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coronavirus Stefan Molyneux

Stefan Molyneux has a new obsession. Can you guess what it is?

Stefan wishes his fans were this enthusiastic

By David Futrelle

Our old friend Stefan Molyneux, the racist YouTube “philosopher” and sort-of cult leader, has a new obsession. Can you guess what it is?

Hint: I starts with a “c” and rhymes with “momunism,” as in “momunism unleashed the coronavirus on the world.”

https://twitter.com/StefanMolyneux/status/1248096728881991681
https://twitter.com/StefanMolyneux/status/1245907733561442306
https://twitter.com/StefanMolyneux/status/1235579706868527104
https://twitter.com/StefanMolyneux/status/1238920014608175104
https://twitter.com/StefanMolyneux/status/1240426979352031235

So people who catch the coronavirus turn into communists? I’m a little confused here.

In addition to yelling about the “totalitarian Chinese communist government that unleashed a worldwide pandemic,” Stefan also enjoys calling people he doesn’t like communists.

Like, for example, Hollywood, the media, and academia:

https://twitter.com/StefanMolyneux/status/1232158167620096000
https://twitter.com/StefanMolyneux/status/1242180526280146945

… and Bernie:

https://twitter.com/StefanMolyneux/status/1247962320900435971

… and Obama:

https://twitter.com/StefanMolyneux/status/1245042035666685955

… and Swedish feminists.

https://twitter.com/StefanMolyneux/status/1244969462882881536

… and people who worry about overpopulation:

https://twitter.com/StefanMolyneux/status/1230942505404960770

… and people who worry about racism.

https://twitter.com/StefanMolyneux/status/1240629523747606528

https://twitter.com/StefanMolyneux/status/1233197971124215814

… and even the forces of capitalism themselves:

https://twitter.com/StefanMolyneux/status/1225633279757258755
https://twitter.com/StefanMolyneux/status/1228700886853148672

About the only thing he doesn’t think is communist is … communist China?

https://twitter.com/StefanMolyneux/status/1205992624999616512

WAIT A MINUTE HERE

So Stefan has spent much of the past several months attacking communist China, and communism in general, for “unleashing” the coronoavirus on the world. But back in December he was saying that China isn’t communist?

You’ll have to find a more experienced Stefan-Molyneux-explainer to explain this one to you, because honestly I’m just baffled by this one. I guess anticommunism is more complicated than I thought.

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Turtle
Turtle
5 months ago

@Naglfar I believe a Sanders candidacy would be capable of pulling votes from red and blue, and it’s a hell of a lot better than just voting for one of two right wingers for all the reasons Surplus went through above

Naglfar
Naglfar
5 months ago

@Turtle
If Sanders had gotten the nomination he could have had a shot at that, but if Biden has the nom Biden will get a lot more money, the DNC will do everything it can to stop Sanders, and far more center and center-left people will go for Biden.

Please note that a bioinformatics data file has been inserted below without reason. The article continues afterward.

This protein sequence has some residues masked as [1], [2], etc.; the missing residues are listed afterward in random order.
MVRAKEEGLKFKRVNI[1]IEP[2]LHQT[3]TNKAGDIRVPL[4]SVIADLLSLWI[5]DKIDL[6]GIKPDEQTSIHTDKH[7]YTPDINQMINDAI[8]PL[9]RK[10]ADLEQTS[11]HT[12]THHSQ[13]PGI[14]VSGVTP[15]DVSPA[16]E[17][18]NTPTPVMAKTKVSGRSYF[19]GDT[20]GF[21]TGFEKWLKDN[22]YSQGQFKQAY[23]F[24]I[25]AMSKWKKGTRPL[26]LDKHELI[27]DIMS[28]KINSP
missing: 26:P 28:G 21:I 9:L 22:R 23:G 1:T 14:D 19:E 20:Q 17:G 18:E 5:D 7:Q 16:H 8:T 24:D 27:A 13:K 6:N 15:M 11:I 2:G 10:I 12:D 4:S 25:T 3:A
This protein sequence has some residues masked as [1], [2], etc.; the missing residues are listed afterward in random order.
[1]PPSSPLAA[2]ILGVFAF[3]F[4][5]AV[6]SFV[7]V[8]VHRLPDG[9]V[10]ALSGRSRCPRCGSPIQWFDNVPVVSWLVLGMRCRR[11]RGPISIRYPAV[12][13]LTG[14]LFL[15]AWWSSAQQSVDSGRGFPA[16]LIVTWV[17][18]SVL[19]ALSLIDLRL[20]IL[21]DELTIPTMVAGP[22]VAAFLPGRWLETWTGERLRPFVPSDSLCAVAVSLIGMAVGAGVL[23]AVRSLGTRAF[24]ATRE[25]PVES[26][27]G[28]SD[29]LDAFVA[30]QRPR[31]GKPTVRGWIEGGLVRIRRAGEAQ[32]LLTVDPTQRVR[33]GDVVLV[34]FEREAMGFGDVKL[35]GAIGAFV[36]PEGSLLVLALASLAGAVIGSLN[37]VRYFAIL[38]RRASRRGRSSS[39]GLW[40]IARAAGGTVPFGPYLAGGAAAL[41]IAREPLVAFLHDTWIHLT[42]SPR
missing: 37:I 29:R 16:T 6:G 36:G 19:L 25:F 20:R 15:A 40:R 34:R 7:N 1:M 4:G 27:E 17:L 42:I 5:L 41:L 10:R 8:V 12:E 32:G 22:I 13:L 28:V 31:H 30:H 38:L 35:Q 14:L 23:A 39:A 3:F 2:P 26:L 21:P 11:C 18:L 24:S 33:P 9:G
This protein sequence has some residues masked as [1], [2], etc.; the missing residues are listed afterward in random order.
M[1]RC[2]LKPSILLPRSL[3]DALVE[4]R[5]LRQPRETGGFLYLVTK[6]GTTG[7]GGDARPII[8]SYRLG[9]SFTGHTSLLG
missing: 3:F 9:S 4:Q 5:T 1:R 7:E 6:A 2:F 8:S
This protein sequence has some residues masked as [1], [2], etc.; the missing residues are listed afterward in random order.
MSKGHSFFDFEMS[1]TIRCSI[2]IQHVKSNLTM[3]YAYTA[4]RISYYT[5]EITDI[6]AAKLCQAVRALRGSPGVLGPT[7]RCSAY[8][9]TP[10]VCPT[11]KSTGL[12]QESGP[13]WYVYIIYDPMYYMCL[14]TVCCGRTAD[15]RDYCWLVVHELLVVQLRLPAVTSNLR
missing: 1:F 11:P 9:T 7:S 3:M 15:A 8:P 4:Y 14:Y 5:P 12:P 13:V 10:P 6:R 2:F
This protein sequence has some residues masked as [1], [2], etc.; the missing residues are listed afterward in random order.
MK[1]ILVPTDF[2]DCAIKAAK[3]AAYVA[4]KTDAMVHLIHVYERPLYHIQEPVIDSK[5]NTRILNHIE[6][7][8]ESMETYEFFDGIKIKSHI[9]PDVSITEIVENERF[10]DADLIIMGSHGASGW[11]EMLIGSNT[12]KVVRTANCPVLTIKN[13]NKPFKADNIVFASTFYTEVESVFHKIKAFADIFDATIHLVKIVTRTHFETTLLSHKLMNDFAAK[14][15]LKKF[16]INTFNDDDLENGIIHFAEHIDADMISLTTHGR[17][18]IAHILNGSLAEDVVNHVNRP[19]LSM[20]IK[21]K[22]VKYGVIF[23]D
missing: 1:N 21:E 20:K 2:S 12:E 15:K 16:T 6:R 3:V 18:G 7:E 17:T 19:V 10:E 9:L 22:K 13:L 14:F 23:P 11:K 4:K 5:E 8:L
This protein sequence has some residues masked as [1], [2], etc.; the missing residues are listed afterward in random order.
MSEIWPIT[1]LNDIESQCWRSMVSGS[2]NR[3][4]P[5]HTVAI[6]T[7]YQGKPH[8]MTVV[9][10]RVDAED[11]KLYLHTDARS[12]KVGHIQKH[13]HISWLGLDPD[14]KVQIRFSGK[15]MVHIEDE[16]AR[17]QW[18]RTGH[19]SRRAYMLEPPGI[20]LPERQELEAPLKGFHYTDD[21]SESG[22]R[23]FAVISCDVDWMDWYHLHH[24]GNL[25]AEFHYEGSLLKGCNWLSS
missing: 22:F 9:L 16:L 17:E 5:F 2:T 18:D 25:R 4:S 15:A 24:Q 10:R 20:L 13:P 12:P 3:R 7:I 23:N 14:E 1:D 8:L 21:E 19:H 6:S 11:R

I’d much prefer a Sanders presidency and I think Sanders would have been a much better nominee, but I unfortunately don’t see that panning out.

An Autistic Giraffe
An Autistic Giraffe
5 months ago

@Turtle

I believe a Sanders candidacy would be capable of pulling votes from red and blue,

Why? Why do you believe this? I see no evidence for this whatsoever.

Lainy
Lainy
5 months ago

@Cindy

Go fuck yourself. Go spit on someone else trauma for a agenda.

weirwoodtreehugger: chief manatee

Impish Pepper,

I really, really hope this site between now and November is not going to be people commenting about how they don’t want to vote in the general and then getting pissy when someone pushes back.

I have very much avoided going after Sanders supporters and insisting they vote for him. Because I want you all to space to grieve. But you brought it up. Even though it’s not on topic to the post. Without any indication that you were engaging in hyperbole. I’m not going to sit by and let a 7-2 right wing SCOTUS court happen, so I’m going to push back against any kind of both sides are equally bad talk. Because it’s false, dangerous and exactly what Trump wants.

Lainy
Lainy
5 months ago

@Yutolia

I’m pretty sure cindy is the same person who wanted autistic people to be forcibly sterilized if they say things that she doesn’t like. There an asshole no matter what with a smugness about them. It was incredibly trigging to me as well to see a “so he’s a rapist so what?”

Naglfar
Naglfar
5 months ago

@WWTH

I really, really hope this site between now and November is not going to be people commenting about how they don’t want to vote in the general and then getting pissy when someone pushes back.

Same here. I‘m not interested in this argument.

@Lainy

I’m pretty sure cindy is the same person who wanted autistic people to be forcibly sterilized if they say things that she doesn’t like.

She did say that.

JHP
JHP
5 months ago

The problem with Biden (beyond the fact that he’s a racist, rapist, partially responsible for the war on drugs and creating concentration camps for children and the Iraq war) is that the world is running out of time, we need to take drastic action to lessen the effects of climate change now and we aren’t going to. At least if Trump wins we might in 4 years if Biden wins it will be at least 8 if not 16 before anything is done.

Anonymous
Anonymous
5 months ago

@weirwoodtreehugger